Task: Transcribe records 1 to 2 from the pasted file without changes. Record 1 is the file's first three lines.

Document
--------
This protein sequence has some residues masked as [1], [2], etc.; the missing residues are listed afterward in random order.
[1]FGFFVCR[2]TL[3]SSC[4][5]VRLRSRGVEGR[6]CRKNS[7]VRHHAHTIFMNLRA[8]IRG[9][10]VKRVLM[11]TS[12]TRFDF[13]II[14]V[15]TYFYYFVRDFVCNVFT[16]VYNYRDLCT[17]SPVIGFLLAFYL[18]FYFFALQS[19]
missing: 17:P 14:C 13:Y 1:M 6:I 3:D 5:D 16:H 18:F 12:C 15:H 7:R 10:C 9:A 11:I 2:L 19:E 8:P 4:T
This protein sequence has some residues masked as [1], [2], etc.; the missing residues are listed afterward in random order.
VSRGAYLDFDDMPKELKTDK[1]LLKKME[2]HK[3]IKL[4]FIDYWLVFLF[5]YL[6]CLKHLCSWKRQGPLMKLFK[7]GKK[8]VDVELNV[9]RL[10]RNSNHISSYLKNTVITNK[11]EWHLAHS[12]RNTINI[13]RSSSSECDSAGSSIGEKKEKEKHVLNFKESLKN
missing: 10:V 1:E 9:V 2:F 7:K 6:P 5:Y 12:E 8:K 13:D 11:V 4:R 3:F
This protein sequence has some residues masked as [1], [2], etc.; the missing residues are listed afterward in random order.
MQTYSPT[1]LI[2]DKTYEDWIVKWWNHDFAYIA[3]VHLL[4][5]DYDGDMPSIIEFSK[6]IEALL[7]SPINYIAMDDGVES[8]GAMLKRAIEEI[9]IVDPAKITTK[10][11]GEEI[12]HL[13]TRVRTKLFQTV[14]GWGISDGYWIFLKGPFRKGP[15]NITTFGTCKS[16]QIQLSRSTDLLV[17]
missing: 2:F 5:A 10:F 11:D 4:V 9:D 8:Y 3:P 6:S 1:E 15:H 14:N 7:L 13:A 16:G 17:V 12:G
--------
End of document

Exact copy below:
This protein sequence has some residues masked as [1], [2], etc.; the missing residues are listed afterward in random order.
[1]FGFFVCR[2]TL[3]SSC[4][5]VRLRSRGVEGR[6]CRKNS[7]VRHHAHTIFMNLRA[8]IRG[9][10]VKRVLM[11]TS[12]TRFDF[13]II[14]V[15]TYFYYFVRDFVCNVFT[16]VYNYRDLCT[17]SPVIGFLLAFYL[18]FYFFALQS[19]
missing: 17:P 14:C 13:Y 1:M 6:I 3:D 5:D 16:H 18:F 12:C 15:H 7:R 10:C 9:A 11:I 2:L 19:E 8:P 4:T
This protein sequence has some residues masked as [1], [2], etc.; the missing residues are listed afterward in random order.
VSRGAYLDFDDMPKELKTDK[1]LLKKME[2]HK[3]IKL[4]FIDYWLVFLF[5]YL[6]CLKHLCSWKRQGPLMKLFK[7]GKK[8]VDVELNV[9]RL[10]RNSNHISSYLKNTVITNK[11]EWHLAHS[12]RNTINI[13]RSSSSECDSAGSSIGEKKEKEKHVLNFKESLKN
missing: 10:V 1:E 9:V 2:F 7:K 6:P 5:Y 12:E 8:K 13:D 11:V 4:R 3:F